We start by launching our Activity using ActivityScenarioRule and specify it as a JUnit rule

// Launch activity with ActivityScenarioRule
@Rule
public ActivityScenarioRule<WebViewActivity> mActivityScenarioRule = new ActivityScenarioRule<>(WebViewActivity.class);

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Since we are using Javascript to drive the browser, we need to enable it on the WebView, To do so, we’ll add a method to run before any test and annotate it with @Before

@Before
public void enableJSOnWebView() {
    // We enable Javascript execution on the webview
    onWebView().forceJavascriptEnabled();
}

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To start our web test, we first specify the WebView we want to work with using the onWebView() method

If we had a single WebView on the activity then we could skip adding thewithId() method (Here we keep it to be specific), this method returns aWebInteraction object that exposes the Web API actions to drive ourWebView

// We start our test by finding the WebView we want to work with
onWebView(withId(R.id.web_view))

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Next, we want to be able to find our text box

  • We do so by using withElement() method that takes anAtom<ElementReference> as input to find an element,
  • We use findElement() that takes first argument as the Locator, followed by the actual locator
    • In our test we have an id available for these elements by looking in the DOM tree in Chrome debug tools, we mention text_input

We could use any of the below locators to identify our elements:

CLASS_NAME("className"),
CSS_SELECTOR("css"),
ID("id"),
LINK_TEXT("linkText"),
NAME("name"),
PARTIAL_LINK_TEXT("partialLinkText"),
TAG_NAME("tagName"),
XPATH("xpath");

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The full statement looks like below:

// Find the text box using id
.withElement(findElement(Locator.ID, "text_input"))

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We want to make sure we clear any existing text from the text box and type a desired text, we do so using clearElement() and webKeys(text) method:

// Clear any existing text to ensure predictable result
.perform(clearElement())
// Type text
.perform(webKeys(text))

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We then use similar methods to find the button element and perform a click on it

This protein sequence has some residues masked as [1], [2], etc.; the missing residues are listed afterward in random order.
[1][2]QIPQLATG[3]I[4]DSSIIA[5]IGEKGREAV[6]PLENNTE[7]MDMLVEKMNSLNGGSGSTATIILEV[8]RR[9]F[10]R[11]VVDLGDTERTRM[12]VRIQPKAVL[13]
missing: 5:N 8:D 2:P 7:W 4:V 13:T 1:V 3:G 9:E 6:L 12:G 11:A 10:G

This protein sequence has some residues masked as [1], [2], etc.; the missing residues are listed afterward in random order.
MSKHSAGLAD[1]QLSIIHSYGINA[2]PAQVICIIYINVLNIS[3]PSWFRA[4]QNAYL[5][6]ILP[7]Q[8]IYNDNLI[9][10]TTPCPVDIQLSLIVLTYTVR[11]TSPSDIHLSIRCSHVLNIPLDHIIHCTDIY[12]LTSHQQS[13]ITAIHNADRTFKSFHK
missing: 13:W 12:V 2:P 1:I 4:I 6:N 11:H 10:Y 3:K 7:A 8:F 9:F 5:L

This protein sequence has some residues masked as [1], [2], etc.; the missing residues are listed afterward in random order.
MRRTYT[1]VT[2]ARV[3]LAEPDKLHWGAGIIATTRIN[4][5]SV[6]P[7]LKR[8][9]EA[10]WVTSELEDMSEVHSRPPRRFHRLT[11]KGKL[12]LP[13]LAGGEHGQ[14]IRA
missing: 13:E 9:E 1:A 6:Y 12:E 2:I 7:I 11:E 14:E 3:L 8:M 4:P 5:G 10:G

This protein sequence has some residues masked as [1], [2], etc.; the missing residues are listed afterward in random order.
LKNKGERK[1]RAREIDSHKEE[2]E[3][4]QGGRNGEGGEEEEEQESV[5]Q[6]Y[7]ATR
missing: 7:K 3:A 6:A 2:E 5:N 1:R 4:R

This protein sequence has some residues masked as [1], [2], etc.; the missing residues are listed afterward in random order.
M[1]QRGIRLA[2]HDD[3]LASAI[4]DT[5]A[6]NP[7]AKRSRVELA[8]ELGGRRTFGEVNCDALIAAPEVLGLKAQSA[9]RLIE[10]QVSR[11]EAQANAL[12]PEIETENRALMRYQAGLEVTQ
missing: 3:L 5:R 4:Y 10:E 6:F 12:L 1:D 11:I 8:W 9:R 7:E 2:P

// Find submit button
.withElement(findElement(Locator.ID, "submitBtn"))
// Click on submit button
.perform(webClick())

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And finally, we check that the label has the desired text that we entered by adding:

// Find the element where the changed text is displayed
.withElement(findElement(Locator.ID, "response"))
// Verify the text for the element has our initially entered text
.check(webMatches(getText(), containsString(text)));

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If you notice, most of the methods have a similar structure to native app espresso actions and assertions, most of our methods have β€œweb” prefix, you could use this intuition to find the relevant methods using Android studio for your specific test cases

We can then easily write the 2nd test using similar commands (see the above)

If we run both these tests, we should see them launch our activity and drive ourWebView similar to a native app. Hopefully you understand the general structure well enough to go ahead and write your own tests.

Resources πŸ“˜

  • You can find the app and test code for this post on Github underautomationhacks/testing-samples:
  • Please readEspresso Web on android developers for some more context

Conclusion βœ…

Hopefully, this post gives you an idea of how to work with WebViews in espresso. Stay tuned for the next post where we’ll dive into how to automate and work with WebViews with espresso

As always, Do share this with your friends or colleagues and if you have thoughts or feedback, I’d be more than happy to chat over on Twitter or comments. Until next time. Happy Testing and learning.